In another English literacy class, teachers sought ways to help students focus. One teacher hit on the idea of giving the women something to do with their hands––various ideas were tried and discarded. Donated sewing machines and material prompted the idea of quilt making. A few of the women could sew, but none of them had any familiarity with making art or using computers. Open to exploration, the teachers encouraged the students and within weeks women who had never used a computer or sewing machine were learning to use both. Their intuitive design sense emerged as they created story quilts. Their willingness to share their stories resulted in touching and often whimsical scenes of family life, border crossings into the United States, and reverence for the natural and spiritual worlds. Universal themes of homeland, hardship and struggle were reflected with simplicity and candor. Teachers and students alike were astonished and delighted. The quilts were exhibited with accompanying stories written by the women. A cooperative was formed––Hilos de la Vida (Threads of Life), and proceeds from quilt sales go directly to the makers except for 10 percent to help support the ongoing program. The quilters are exhibiting their creations at the Mendocino Hotel, Main Street in Mendocino, May 5 to 12.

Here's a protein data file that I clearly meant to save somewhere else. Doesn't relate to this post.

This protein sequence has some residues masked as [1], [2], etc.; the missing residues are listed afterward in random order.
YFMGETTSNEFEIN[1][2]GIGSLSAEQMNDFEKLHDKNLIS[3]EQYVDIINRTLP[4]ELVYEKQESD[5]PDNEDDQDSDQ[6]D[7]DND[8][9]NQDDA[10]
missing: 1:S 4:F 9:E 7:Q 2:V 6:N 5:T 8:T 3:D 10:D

Despite the constant struggle for funding, Anderson Valley Adult School continues to flourish adhering to its philosophy of never to late to learn. Education means learning, trying new things, growing, overcoming and achieving and becoming self-sufficient (and surprised!) in the process.

Contact information:
Diane Paget, AVAS Coordinator, 707-895-2953

Secrets of Salsa –

Threads of Life (Hilos de la Vida) blog:

Return To Cover Selection Page Click Here